Olympian Michael Phelps said he considered taking his own life on numerous occasions at the height of his career.
Phelps, the most decorated Olympian of all time, opened up about his depression while speaking at a mental health conference in Chicago this week.
Phelps said he first contemplated suicide after the Athens 2004 Olympics and only sought professional help following London 2012, after reaching an "all-time low".
"Really, after every Olympics I think I fell into a major state of depression," said Phelps, "You do contemplate suicide."
"I remember going to treatment on my very first day. I was shaking because I was nervous about the change that was coming up."
Phelps said he realised the extent of his problems after the Games in 2012, when he locked himself in his bedroom for "three to five days".
"I didn't want to be in the sport anymore … I didn't want to be alive anymore," he said.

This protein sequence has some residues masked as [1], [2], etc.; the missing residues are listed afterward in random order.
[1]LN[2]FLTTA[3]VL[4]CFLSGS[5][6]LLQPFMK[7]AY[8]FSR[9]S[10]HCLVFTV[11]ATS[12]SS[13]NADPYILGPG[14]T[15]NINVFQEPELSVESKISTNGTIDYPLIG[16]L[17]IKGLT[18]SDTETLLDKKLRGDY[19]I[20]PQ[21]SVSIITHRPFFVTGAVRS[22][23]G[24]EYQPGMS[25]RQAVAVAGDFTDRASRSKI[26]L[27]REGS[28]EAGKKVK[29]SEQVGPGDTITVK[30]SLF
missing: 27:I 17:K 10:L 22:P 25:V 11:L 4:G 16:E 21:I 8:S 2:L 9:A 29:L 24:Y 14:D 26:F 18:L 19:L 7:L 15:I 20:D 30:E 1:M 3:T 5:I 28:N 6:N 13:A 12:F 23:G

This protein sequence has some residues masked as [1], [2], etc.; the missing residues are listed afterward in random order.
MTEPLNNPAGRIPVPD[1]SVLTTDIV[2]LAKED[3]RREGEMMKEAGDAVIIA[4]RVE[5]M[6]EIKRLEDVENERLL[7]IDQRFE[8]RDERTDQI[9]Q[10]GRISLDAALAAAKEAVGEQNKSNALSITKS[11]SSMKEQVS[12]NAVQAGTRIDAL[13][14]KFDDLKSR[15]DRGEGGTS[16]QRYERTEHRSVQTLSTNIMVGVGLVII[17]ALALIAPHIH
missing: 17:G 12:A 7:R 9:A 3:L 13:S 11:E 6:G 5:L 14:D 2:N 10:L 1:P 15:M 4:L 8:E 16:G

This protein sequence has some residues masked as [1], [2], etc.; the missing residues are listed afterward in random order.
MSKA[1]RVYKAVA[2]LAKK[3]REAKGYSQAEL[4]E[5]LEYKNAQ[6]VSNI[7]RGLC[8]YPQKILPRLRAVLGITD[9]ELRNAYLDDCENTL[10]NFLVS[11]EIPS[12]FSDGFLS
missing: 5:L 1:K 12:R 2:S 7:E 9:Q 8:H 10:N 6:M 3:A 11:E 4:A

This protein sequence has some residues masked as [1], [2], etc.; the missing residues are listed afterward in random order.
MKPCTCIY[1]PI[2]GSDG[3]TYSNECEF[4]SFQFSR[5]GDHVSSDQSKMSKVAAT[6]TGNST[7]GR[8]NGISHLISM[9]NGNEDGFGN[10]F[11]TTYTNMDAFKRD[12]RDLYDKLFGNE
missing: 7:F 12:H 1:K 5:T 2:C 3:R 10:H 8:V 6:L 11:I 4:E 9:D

He went on to win five gold medals and one silver in Rio, but said the emotions of overcoming his mental health issues were far greater than those from winning his Olympic titles.
"Those moments and those feelings and those emotions for me are light years better than winning the Olympic gold medal."
"I am extremely thankful that I did not take my life," he said.
Phelps has since added stress management programs to the offerings of the Michael Phelps Foundation which focuses on promoting healthy and active lives.
He said he hoped opening up about his relationship with depression could help others speak more openly about the disease.
If you are worried about your or someone else's mental health, the best place to get help is your GP or local mental health provider. However, if you or someone else is in danger or endangering others, call police immediately on 111.
Or if you need to talk to someone else:
• LIFELINE: 0800 543 354 (available 24/7)
• SUICIDE CRISIS HELPLINE: 0508 828 865 (0508 TAUTOKO) (available 24/7)
• YOUTHLINE: 0800 376 633
• NEED TO TALK? Free call or text 1737 (available 24/7)
• KIDSLINE: 0800 543 754 (available 24/7)
• WHATSUP: 0800 942 8787 (1pm to 11pm)
• DEPRESSION HELPLINE: 0800 111 757